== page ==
Female to Male transgender individuals in Kampala. The
two individuals are still in custody and are being held
without charge. They have been denied bail. Moreover,
the Police and CID are now on the hunt for other LGBTI

• Kenyan Penal Code criminalize homosexual behavior
and attempted homosexual behavior between men,
which is referred to as "carnal knowledge against the
order of nature". The penalty is 5 to 14 years' imprisonment.

• In Kenya, Homosexuality is
against norms and traditions,
even in religion it is
Considered a great sin.
• The majority of the public is supportive
of homosexuality.

• In February 2009 a minority government took office,
headed by Johanna Siguroroardóttir, the world's first
openly gay head of government in modern times.

• Laws governing homosexuality were repealed
in 1940. In 1992 the age of
consent was made equal
for everyone, regardless of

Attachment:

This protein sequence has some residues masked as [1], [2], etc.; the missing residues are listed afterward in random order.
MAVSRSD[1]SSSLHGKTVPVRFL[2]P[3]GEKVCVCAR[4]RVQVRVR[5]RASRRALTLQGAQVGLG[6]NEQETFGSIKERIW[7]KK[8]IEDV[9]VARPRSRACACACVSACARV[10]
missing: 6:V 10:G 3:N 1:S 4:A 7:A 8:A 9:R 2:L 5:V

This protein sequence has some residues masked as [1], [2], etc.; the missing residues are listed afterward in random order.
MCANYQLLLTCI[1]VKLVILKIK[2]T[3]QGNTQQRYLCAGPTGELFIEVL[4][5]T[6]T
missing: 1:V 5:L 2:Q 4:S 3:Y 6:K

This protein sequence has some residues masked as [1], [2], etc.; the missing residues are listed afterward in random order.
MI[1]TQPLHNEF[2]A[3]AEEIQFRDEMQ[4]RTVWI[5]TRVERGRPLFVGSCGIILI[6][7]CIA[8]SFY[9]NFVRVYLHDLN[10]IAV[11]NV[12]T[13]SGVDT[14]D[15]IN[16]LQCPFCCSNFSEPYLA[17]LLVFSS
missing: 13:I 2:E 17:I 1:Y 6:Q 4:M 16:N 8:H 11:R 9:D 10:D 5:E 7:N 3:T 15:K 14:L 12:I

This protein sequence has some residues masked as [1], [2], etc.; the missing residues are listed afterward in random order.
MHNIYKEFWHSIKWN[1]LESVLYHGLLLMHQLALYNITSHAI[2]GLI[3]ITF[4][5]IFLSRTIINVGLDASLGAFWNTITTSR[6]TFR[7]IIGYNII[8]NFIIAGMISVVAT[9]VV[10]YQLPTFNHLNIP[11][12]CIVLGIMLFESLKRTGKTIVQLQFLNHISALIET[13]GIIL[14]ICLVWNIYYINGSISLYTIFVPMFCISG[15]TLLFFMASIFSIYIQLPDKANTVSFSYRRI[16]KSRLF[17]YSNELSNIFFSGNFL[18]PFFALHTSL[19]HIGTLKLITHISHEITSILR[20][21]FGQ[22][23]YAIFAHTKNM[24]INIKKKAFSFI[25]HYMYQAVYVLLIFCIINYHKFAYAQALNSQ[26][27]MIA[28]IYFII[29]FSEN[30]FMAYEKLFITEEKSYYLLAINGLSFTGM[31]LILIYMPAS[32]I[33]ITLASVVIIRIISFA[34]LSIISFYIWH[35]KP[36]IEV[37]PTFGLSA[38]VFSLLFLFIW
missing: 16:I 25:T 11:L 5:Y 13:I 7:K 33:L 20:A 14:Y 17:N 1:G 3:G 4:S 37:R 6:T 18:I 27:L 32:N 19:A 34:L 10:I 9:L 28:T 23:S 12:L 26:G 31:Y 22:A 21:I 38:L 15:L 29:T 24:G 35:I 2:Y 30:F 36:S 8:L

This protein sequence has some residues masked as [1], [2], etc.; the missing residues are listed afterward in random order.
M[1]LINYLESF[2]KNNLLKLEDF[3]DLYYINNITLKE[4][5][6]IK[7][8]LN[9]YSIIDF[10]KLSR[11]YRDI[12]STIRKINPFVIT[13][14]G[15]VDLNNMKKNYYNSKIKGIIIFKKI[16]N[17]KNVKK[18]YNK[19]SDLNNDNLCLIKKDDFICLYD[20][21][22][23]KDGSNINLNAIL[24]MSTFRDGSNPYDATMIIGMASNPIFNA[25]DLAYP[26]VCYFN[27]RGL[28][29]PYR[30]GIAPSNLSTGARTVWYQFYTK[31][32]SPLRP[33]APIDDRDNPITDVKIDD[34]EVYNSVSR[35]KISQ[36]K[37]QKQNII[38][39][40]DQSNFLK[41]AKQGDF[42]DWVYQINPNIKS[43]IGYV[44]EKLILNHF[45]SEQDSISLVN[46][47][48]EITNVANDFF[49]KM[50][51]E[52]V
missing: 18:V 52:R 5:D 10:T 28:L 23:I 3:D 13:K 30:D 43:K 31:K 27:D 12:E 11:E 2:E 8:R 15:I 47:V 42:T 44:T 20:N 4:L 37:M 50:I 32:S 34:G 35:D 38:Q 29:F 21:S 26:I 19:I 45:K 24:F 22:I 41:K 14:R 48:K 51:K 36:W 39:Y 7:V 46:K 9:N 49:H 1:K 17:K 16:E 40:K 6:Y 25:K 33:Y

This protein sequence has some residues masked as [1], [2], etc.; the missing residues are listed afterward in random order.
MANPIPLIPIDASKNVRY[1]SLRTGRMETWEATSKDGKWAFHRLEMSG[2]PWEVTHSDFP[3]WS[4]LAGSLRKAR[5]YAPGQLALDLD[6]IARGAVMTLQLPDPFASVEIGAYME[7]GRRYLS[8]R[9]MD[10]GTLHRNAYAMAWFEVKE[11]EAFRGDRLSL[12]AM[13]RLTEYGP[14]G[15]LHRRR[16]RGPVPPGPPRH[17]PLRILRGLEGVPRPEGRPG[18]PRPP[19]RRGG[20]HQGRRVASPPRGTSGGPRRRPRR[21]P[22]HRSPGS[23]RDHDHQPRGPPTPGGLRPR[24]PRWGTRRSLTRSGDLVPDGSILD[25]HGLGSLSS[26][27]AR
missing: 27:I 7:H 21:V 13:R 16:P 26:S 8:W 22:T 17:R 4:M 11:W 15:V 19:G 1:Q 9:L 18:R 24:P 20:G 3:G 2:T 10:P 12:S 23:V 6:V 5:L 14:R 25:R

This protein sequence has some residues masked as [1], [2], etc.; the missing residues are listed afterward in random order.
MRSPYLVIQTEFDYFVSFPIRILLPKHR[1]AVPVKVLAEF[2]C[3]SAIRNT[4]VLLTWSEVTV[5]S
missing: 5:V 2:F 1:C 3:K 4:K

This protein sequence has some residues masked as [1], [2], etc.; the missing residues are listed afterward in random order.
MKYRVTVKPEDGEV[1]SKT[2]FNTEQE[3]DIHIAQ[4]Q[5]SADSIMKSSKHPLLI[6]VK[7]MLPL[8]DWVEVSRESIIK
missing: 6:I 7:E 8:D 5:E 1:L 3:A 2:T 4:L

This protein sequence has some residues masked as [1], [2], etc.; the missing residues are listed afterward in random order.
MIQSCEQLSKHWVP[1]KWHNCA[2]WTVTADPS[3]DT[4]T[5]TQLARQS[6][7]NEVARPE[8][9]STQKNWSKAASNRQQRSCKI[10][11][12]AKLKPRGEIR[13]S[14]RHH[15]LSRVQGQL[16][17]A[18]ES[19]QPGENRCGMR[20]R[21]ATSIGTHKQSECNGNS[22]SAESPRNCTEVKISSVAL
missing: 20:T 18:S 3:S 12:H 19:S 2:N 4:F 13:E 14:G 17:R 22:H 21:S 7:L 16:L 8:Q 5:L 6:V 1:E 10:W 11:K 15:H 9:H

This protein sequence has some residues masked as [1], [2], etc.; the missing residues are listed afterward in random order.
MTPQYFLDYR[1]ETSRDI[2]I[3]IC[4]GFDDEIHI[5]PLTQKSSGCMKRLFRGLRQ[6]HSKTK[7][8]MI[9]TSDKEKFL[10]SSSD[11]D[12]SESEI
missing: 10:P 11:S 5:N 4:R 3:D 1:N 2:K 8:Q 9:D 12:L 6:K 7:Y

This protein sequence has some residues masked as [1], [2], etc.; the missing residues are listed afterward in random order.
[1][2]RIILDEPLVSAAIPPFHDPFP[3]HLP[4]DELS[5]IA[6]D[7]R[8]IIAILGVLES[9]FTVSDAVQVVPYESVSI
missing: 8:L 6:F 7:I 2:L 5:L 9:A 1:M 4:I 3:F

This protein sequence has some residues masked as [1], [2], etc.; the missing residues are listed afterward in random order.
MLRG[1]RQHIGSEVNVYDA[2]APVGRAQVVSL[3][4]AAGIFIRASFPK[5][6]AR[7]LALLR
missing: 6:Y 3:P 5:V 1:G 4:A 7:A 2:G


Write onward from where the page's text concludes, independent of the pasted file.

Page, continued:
gender or sexual orientation.
• Same-sex marriage is not legal in China. The
Chinese government does not explicitly state
whether same-sex marriage is legal or not.

• The Marriage Law of the People's Republic of
China does not allow adoption by same-sex

• China is seeing record
numbers of new HIV
infections and gay
Chinese are seen as a
high-risk population.
• The Portuguese Civil Code currently bans same-
sex marriage, even though cohabitating
same-sex couples are afforded several of the
rights of marriage

• Healthcare: An internal regulation of the
Portuguese Institute of Blood excludes gay men
from donating blood. In April 1999, the Institute's
president justified the
exclusion on the basis of
an alleged high level of
promiscuity among gay
• Gays are often attacked and ridiculed on the streets of